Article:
Restaurant Review: Pyramid Café
Selfless acts of gyro-ism
By: Rob DeWalt
Published online: Friday, August 03, 2012
Appeared in: Pasateimpo
Draw a line in the sand anywhere in Santa Fe
2 ½ chiles
505 W. Cordova Road 505-989-1378
Lunch & dinner 11 a.m.-9 p.m. daily
Takeout & catering available, Noise level: quiet to moderate, Vegetarian options, Handicapped-accessible, Occasional live music and Middle Eastern dance
In short order:
Hummus outlets are a dime a dozen
in Santa Fe’s restaurant scene, but if you
scratch beneath the chickpea surface,
you may just discover an oasis of flavor.
, which also has a presence
in Los Alamos, serves up Greek and
North African staples with the occasional
Mediterranean special, and the hummus
is good to boot. A strip-mall facade belies
a colorful interior and menu, although
service suffers from that waiting-for-the-
check-too-long frustration that plagues
many local restaurants these days.
Recommended: Mediterranean garlic-
butter shrimp, lamb/beef gyro plate,
Tunisian brik à l’oeuf, and baklava.
*Ratings range from 0 to 4 chiles, including half chiles.
This reflects the reviewer's experience with regard
to food and drink, atmosphere, service, and value
, and there’s
a good chance it will bisect a plate of hummus. Let’s face
it: the whirled chickpea dish has become a sight almost as
familiar as the breakfast burrito in this town.
Nestled between a spice store and a Vietnamese restaurant
on Cordova Road, Pyramid Café, which also has a location in
Los Alamos, serves up some of the creamiest, most garlicky
hummus in town, but to go there for just the hummus is
to deny yourself an oasis of other flavors. Pyramid’s strip-
mall facade belies its colorful, if awkwardly lit, interior.
The café offers diners a choice between natural light in the
front dining room and subdued lighting in the back dining
room during the day. At night, both dining areas are dimly
illuminated. The back room, with its colorful walls, hanging
textiles, bright-red table linens, and arching swaths of shiny
fabric, is more inviting, especially if you’re not in a rush.
A dinner appetizer of Mediterranean garlic-butter shrimp
was just that: simple, clean flavors and plump peeled
medium-sized crustaceans. The list of white wines proved
uninspired, but a little squeeze of lemon cut through the
butterfat in the dish nicely. A falafel plate — five crunchy-
on-the-outside chickpea fritters on a bed of lettuce sided
with tzatziki (yogurt and cucumber sauce), creamy hummus,
herbaceous tabbouleh, and two briny dolmas (vegetable-and-
rice-stuffed grape leaves) — was generous. All components
of the dish were executed wonderfully, save for the main
attraction. The falafel was smothered in so much cumin that
the spice overpowered everything.
My equally humongous lamb and beef gyro combo plate
with warm pita bread, harissa (a spicy North African condi-
ment, this one made with caraway), tzatziki, basmati rice,
and an included Greek salad of romaine lettuce, olives,
cucumber, tomato, feta cheese, and lemony vinaigrette
could have been a dinner for two. This is locally made gyro
at its juiciest and finest. The meal ended with scrumptious,
delicately spiced, nutty house-made baklava and a super-
sweet one-two Turkish-coffee punch.
The promise of decent lamb tagine at a strip-mall restaurant
is one I couldn’t have imagined being fulfilled until I tried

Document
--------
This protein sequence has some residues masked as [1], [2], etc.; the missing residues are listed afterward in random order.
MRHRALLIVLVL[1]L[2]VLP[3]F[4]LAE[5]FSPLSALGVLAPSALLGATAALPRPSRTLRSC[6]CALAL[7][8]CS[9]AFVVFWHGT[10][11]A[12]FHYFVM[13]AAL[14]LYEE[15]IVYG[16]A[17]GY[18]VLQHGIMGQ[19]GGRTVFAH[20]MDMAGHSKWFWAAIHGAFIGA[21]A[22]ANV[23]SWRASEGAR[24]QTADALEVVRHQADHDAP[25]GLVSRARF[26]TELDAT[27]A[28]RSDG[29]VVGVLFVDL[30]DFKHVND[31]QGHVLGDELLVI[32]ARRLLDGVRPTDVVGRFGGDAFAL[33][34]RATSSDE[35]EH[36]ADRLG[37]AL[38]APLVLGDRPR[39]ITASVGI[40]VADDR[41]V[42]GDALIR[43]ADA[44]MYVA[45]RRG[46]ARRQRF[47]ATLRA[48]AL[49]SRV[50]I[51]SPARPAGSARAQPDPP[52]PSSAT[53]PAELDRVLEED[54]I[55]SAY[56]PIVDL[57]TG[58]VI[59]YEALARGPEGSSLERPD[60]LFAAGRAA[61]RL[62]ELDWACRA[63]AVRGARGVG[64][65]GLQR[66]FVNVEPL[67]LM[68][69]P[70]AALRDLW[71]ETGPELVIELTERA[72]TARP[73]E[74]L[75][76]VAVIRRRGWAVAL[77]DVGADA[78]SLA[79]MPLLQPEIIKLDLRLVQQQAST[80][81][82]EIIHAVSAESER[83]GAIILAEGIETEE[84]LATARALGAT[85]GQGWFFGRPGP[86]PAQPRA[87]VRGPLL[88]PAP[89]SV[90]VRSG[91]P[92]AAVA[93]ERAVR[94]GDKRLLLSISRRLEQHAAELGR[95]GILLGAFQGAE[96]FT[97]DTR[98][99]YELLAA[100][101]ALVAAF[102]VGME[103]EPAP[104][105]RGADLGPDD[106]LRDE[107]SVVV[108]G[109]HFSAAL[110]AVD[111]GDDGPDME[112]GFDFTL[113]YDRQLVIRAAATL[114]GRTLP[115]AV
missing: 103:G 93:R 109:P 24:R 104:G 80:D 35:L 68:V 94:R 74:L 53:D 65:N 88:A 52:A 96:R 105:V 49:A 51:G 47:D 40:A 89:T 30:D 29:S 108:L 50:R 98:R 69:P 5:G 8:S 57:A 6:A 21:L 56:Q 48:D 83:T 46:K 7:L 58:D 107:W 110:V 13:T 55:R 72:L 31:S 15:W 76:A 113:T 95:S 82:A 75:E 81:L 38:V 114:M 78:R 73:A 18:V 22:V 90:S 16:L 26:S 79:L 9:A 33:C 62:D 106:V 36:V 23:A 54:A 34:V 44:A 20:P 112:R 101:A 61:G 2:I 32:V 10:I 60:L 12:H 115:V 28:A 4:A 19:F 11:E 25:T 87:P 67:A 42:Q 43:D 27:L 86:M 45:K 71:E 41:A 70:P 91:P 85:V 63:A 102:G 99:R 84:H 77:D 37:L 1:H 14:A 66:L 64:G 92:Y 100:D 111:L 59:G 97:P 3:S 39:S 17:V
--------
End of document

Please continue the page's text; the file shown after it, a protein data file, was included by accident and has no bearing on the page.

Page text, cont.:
Pyramid’s offering during a late lunch visit. Named after the
vessel it’s prepared in, this slow-cooked Berber version of the
dish can be sweet or savory, but either way, spices such as
clove, ginger, and cinnamon make up its aromatic backbone.
Pyramid’s lamb tagine marries New Mexico lamb with
potato, tomato, and black mission figs. Whole cloves and bay
leaves figure prominently, and although they flavor the tagine
well, they are free-floating in the dish, and nothing kills the
palate quite like biting into a whole clove or bay leaf. Perhaps
they need to be bundled in cheesecloth for easy removal
before serving. My included cup of avgolemono, or Greek
egg-lemon-chicken-egg soup with rice, was OK. The flavors
were there, but the soup was lukewarm, and the rice was
A “Philly cheese” lamb and beef gyro sandwich (on pita
bread) with marvelous house-cut fries was unwieldy, and
finding any Swiss cheese on this monstrosity was a chore.
On that note: Does the world really need another Philly-cheese
hybrid? Skip this gimmick, and go for the traditional gyro plate.
The hearty vegetarian showpiece at Pyramid is the Tunisian
brik à l’oeuf, a thin, crisp pastry stuffed with mashed potatoes,
parsley, and capers, and in the center of it all, an egg, its yolk
running gooey and golden. If you appreciate a runny-egg
breakfast for lunch or dinner, brik à l’oeuf is the Tunisian
end-all-be-all. Please don’t skip the salata houriya, a shredded-
carrot salad topped with crumbled feta cheese. Order it with
the brik if you feel guilty about not eating your vegetables.
I took an order of spanakopita back to the office for lunch
one afternoon and wasn’t disappointed. Two large wedges
of spinach-and-feta-stuffed pastry made the five-minute trip
well. It was a little light on flavor, but the accompanying
Greek salad was bright and crisp. Pyramid uses a thin pastry
other than traditional phyllo dough for both its spanakopita
and brik à l’oeuf. It’s more akin to malsouqa, a Tunisian
mainstay that is less brittle after cooking.
A note about service: during two sit-down meals, things
went smoothly until I experienced a major lull between
asking for the bill and receiving it. It seems to be an epidemic
in Santa Fe, either because dining rooms are understaffed
or because servers and/or managers aren’t paying attention.
Whatever the reason, it leaves a bitter taste.
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